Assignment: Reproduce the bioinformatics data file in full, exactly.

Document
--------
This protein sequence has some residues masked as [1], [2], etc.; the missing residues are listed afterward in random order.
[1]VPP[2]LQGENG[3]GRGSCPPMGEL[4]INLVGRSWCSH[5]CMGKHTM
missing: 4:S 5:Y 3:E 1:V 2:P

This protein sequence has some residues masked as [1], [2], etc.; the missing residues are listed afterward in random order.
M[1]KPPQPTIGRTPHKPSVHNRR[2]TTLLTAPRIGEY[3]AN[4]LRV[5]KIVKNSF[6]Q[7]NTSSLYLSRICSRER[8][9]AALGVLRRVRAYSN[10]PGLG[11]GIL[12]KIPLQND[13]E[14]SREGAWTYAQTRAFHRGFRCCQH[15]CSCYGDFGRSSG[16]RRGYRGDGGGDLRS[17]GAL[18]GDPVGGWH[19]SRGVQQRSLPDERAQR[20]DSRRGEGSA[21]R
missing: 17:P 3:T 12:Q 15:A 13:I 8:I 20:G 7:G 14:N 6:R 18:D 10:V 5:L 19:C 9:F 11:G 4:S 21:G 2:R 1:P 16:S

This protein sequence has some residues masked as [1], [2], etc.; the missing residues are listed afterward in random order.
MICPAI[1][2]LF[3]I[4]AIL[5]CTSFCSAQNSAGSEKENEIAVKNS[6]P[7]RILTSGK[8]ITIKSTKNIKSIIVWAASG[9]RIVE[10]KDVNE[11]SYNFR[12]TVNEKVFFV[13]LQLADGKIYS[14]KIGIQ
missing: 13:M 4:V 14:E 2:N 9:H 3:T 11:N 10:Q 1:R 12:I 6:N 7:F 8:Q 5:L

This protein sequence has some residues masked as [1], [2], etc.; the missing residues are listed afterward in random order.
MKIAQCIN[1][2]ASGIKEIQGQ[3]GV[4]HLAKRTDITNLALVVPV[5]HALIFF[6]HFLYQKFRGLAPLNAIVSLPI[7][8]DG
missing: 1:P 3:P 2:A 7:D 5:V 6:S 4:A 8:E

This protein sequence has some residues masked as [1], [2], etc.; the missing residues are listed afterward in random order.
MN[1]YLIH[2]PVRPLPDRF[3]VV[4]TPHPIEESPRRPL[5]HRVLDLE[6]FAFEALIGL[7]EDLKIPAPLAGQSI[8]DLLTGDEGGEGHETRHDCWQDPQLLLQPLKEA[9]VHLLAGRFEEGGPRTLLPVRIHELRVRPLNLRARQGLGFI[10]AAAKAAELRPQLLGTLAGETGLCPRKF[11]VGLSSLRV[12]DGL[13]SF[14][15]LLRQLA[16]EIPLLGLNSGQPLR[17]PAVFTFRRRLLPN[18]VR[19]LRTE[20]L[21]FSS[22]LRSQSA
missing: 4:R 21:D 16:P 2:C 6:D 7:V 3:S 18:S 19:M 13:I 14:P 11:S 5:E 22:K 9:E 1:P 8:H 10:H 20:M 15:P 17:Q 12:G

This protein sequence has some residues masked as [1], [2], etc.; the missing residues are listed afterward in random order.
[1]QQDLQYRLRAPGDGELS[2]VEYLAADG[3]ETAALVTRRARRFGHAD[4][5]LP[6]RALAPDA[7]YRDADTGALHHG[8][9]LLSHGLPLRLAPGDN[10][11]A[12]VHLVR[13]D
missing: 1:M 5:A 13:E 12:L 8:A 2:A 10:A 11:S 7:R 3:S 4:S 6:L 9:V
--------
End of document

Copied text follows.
This protein sequence has some residues masked as [1], [2], etc.; the missing residues are listed afterward in random order.
[1]VPP[2]LQGENG[3]GRGSCPPMGEL[4]INLVGRSWCSH[5]CMGKHTM
missing: 4:S 5:Y 3:E 1:V 2:P

This protein sequence has some residues masked as [1], [2], etc.; the missing residues are listed afterward in random order.
M[1]KPPQPTIGRTPHKPSVHNRR[2]TTLLTAPRIGEY[3]AN[4]LRV[5]KIVKNSF[6]Q[7]NTSSLYLSRICSRER[8][9]AALGVLRRVRAYSN[10]PGLG[11]GIL[12]KIPLQND[13]E[14]SREGAWTYAQTRAFHRGFRCCQH[15]CSCYGDFGRSSG[16]RRGYRGDGGGDLRS[17]GAL[18]GDPVGGWH[19]SRGVQQRSLPDERAQR[20]DSRRGEGSA[21]R
missing: 17:P 3:T 12:Q 15:A 13:I 8:I 20:G 7:G 14:N 6:R 18:D 10:V 5:L 19:C 9:F 11:G 4:S 21:G 2:R 1:P 16:S

This protein sequence has some residues masked as [1], [2], etc.; the missing residues are listed afterward in random order.
MICPAI[1][2]LF[3]I[4]AIL[5]CTSFCSAQNSAGSEKENEIAVKNS[6]P[7]RILTSGK[8]ITIKSTKNIKSIIVWAASG[9]RIVE[10]KDVNE[11]SYNFR[12]TVNEKVFFV[13]LQLADGKIYS[14]KIGIQ
missing: 13:M 4:V 14:E 2:N 9:H 3:T 11:N 10:Q 1:R 12:I 6:N 7:F 8:Q 5:L

This protein sequence has some residues masked as [1], [2], etc.; the missing residues are listed afterward in random order.
MKIAQCIN[1][2]ASGIKEIQGQ[3]GV[4]HLAKRTDITNLALVVPV[5]HALIFF[6]HFLYQKFRGLAPLNAIVSLPI[7][8]DG
missing: 1:P 3:P 2:A 7:D 5:V 6:S 4:A 8:E

This protein sequence has some residues masked as [1], [2], etc.; the missing residues are listed afterward in random order.
MN[1]YLIH[2]PVRPLPDRF[3]VV[4]TPHPIEESPRRPL[5]HRVLDLE[6]FAFEALIGL[7]EDLKIPAPLAGQSI[8]DLLTGDEGGEGHETRHDCWQDPQLLLQPLKEA[9]VHLLAGRFEEGGPRTLLPVRIHELRVRPLNLRARQGLGFI[10]AAAKAAELRPQLLGTLAGETGLCPRKF[11]VGLSSLRV[12]DGL[13]SF[14][15]LLRQLA[16]EIPLLGLNSGQPLR[17]PAVFTFRRRLLPN[18]VR[19]LRTE[20]L[21]FSS[22]LRSQSA
missing: 4:R 21:D 16:P 2:C 6:D 7:V 3:S 18:S 19:M 13:I 14:P 11:S 5:E 22:K 9:E 1:P 8:H 10:H 20:M 15:P 17:Q 12:G

This protein sequence has some residues masked as [1], [2], etc.; the missing residues are listed afterward in random order.
[1]QQDLQYRLRAPGDGELS[2]VEYLAADG[3]ETAALVTRRARRFGHAD[4][5]LP[6]RALAPDA[7]YRDADTGALHHG[8][9]LLSHGLPLRLAPGDN[10][11]A[12]VHLVR[13]D
missing: 1:M 5:A 13:E 12:L 8:A 2:A 10:A 11:S 7:R 3:S 4:S 6:L 9:V